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the latest waddle:

good morning, wordpress - 10:36 a.m. , 2009-07-03

elaborate murder attempt - 2:56 p.m. , 2009-07-01

building a tractor in the basement - 10:42 a.m. , 2009-06-19

ask no questions tell just a few lies - 3:17 p.m. , 2009-06-09

my long lasting flavor really lasts long - 1:10 p.m. , 2009-06-04

2004-04-06 ... 4:14 p.m.


1. A box was delivered to me while I toiled at my desk, and I thought hooray! This is the stuff I ordered from Barnes and Noble, using the gift card given to Nora for her birthday!

I did not totally steal it from her. A picture book and the They Might Be Giants children's album were included in the order. But there was money left over and how much media does one baby need? Some. How much media does Mimi need? A lot. So for myself I got a book about medieval religious anorexia and food obsession, as well as yet another book about parenting. I have been all about reading these lately, not so much the straightforward "advice" manuals (which tend less toward advice and more toward STERN ADMONISHMENTS) as the "essays about what a colossal mindfuck being someone's mother is." It is probably not such a good idea for me to read these, because there are a few editors and agents out there in Make-A-Buck PublishingLand who have sotto voce suggested that I write something like that myself. I certainly am obsessed with all things Nora,* and of course I write about her all the time in this dashed-off, unserious webspace, but frankly I am terrified of Writing A Book. That sounds, well, a lot like trying.

Also, if I were to start putting fingers to keyboard on a manuscript about my brand of motherhood, the very worst thing I could do for my confidence would be to embark on a reading jag of essays about the very topic I want to explore. That will lead me straight into a paralytic vortex of "who needs me?" When I read good creative-nonfiction books about parents and kids, I think "what could I possibly add to this?" and when I read bad ones I think "god, why would I want to add to this?" Either way, an argument could be made that this mommy-memoir stuff is a totally saturated mini-niche of a micro-genre, and that all of us thirtysomething first-time parents should just shut up and back away from our computers for a spell.

*It is like the worst crush ever. All conversational roads lead back to my daughter, every little thing she does is magic, etc. I would so be Google-stalking her if she didn't live in my house and wasn't fourteen months old. Because of those two things I am kind of well-versed in her internet trail and thus there is no need for the stalking. But I would. Oh how I would.

By the way, remember the box? The one I was going to open before I popped a Digressionex, the pill that makes you wander off topic? It contained scientific manuscripts, not Barnes and Nobles merchandise, and I was fooled by this one editor's habit of recycling shipping boxes. PHOOEY. FIDDLESTICKS. AND OTHER ELDERLY NON-SWEARS.

2. Yesterday I had an interview (a boy) who was very flirty with me the whole time. I was completely enjoying it until work-brain took over and suddenly I thought Wow, this is not appropriate! And he didn't buy me drinks or anything, he just made flattering comments about my professional attainment and intellect. Work-brain actually needs to take over more often when I am hiring, as I often forget that I am supposed to be asking pertinent questions and end up chatting with the candidate for thirty minutes about Chaucer or the Amazon pattern-matching algorithm.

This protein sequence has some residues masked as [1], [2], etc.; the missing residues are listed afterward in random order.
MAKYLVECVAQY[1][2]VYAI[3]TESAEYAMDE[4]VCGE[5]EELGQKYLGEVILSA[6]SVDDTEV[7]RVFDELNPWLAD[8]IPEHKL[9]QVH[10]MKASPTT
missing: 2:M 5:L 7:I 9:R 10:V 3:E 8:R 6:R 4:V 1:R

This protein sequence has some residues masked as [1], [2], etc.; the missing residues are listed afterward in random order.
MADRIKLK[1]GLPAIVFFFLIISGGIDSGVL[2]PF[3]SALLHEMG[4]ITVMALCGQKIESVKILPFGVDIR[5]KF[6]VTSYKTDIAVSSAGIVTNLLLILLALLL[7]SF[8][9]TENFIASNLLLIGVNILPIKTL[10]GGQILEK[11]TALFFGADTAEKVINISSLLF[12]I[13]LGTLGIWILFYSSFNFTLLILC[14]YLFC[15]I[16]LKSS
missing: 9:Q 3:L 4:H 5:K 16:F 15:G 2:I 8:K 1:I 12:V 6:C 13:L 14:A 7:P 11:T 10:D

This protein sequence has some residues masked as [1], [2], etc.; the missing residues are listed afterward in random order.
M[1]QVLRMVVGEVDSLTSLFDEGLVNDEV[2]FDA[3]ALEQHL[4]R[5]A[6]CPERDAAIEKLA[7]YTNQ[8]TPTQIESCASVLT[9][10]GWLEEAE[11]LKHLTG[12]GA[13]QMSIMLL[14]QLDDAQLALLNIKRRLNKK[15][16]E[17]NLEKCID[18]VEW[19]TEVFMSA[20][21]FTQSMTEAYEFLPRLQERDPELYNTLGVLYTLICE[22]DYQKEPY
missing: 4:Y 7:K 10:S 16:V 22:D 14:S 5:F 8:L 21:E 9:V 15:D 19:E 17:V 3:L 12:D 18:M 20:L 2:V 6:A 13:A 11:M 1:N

3. Building Services was on my floor recently, ostensibly taking away old unused computer equipment but I worried that it was really TEAKETTLE RECONAISSANCE. You may remember that my teakettle sports all kinds of threatening homemade stickers, plus there was that lapel-pin silent protest I engaged in last year, and (don't know if I mentioned this one) the semi-cryptic slogans, like something the very tiresome Jenny Holzer would do except tea-related, with which I once papered my office door. But when I saw Building Services poking around I worried that would not be enough, and that fear combined with a slow afternoon led me to construct a miniature barbed wire fence out of paperclips and surround the teakettle with it. It is a symbolic barrier, of course, since it is only an inch high and doesn't stand up properly, but maybe it will send the right message. What I really need for the teakettle is a motion-detecting alarm, or a tiny pit bull.

I would stick around but my sister and I are off on a PANTSQUEST. This refers to shopping for pants, and not to stalking Misterpants, unfortunately. If we find pants---pants that do not make us cry with their frightening nobody-is-shaped-like-that unproportionality and their mistaken notion that we want to (a) show off our asscracks and (b) have the crotch be all up in our business---we are going to go drink some dollar Schlitzes in celebration. If we do not find pants, well, dollar Schlitzes should help with that too. PANTSQUEST! It could be a video game! Avoid the evil "greeters" at the door to the chain store! Run over the easy on/easy off shoes, for quicker dressing-room times! Don't worry about "Dry Clean Only" tags, the bottle of Febreeze in your utility belt will take care of that! You win when your lower half is sensibly clad (no asscrack in evidence), you've spent less than a typical grocery bill, and you are slumped on a barstool sipping a cheap cold beer from a can.

---mimi smartypants straight, no chaser.


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